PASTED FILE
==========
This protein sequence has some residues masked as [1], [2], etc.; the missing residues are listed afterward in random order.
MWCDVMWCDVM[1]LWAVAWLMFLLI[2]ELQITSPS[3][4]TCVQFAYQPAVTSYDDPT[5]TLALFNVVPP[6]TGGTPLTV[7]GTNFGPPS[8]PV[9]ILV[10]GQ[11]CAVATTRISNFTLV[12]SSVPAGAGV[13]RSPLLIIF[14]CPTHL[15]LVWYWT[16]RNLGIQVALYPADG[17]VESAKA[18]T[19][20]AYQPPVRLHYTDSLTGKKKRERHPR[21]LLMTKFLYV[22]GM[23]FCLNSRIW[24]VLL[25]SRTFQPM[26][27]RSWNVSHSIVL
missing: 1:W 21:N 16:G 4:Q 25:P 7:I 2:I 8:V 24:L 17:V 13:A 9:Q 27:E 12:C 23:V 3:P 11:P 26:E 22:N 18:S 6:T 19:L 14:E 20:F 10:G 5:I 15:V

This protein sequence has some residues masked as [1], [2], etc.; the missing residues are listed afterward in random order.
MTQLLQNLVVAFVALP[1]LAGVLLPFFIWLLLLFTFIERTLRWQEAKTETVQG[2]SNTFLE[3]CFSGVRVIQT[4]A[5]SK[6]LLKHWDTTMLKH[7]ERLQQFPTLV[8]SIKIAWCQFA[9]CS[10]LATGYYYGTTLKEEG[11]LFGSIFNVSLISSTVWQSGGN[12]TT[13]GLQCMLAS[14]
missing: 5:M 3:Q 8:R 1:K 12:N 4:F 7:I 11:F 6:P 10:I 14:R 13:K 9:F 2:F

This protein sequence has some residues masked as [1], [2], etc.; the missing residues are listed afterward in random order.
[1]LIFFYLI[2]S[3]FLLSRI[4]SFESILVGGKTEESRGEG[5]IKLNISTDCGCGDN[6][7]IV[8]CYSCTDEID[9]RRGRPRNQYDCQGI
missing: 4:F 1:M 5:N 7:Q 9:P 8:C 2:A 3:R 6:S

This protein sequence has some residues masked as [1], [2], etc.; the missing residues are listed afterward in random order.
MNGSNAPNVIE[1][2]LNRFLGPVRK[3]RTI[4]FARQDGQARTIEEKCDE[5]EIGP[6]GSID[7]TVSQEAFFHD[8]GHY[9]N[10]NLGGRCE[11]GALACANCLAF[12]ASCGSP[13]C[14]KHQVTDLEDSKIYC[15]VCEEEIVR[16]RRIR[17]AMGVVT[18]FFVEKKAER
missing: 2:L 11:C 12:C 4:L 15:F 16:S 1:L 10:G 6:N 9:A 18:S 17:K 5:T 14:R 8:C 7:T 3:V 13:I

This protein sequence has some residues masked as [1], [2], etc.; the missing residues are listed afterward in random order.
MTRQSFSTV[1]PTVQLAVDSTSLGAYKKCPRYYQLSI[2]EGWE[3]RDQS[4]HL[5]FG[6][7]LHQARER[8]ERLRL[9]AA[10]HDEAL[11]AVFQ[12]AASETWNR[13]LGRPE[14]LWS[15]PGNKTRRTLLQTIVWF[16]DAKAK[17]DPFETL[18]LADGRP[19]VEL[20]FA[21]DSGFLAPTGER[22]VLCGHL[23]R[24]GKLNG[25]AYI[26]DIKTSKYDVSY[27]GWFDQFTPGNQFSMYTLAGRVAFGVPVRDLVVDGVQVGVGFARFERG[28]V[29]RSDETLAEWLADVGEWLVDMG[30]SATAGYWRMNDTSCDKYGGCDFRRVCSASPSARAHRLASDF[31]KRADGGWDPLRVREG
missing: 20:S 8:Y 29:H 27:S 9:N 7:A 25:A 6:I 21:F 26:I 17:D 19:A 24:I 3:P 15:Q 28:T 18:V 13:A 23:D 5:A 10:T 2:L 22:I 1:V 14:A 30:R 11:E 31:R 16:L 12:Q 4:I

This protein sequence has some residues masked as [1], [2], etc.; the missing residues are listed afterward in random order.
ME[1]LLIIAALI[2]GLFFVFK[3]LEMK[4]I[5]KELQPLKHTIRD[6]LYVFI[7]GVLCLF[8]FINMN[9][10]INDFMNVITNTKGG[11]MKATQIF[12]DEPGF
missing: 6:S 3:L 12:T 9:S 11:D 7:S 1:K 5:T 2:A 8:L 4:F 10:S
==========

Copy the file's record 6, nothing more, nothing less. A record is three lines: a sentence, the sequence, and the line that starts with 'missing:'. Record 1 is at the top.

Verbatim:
This protein sequence has some residues masked as [1], [2], etc.; the missing residues are listed afterward in random order.
ME[1]LLIIAALI[2]GLFFVFK[3]LEMK[4]I[5]KELQPLKHTIRD[6]LYVFI[7]GVLCLF[8]FINMN[9][10]INDFMNVITNTKGG[11]MKATQIF[12]DEPGF
missing: 6:S 3:L 12:T 9:S 11:D 7:S 1:K 5:T 2:A 8:L 4:F 10:S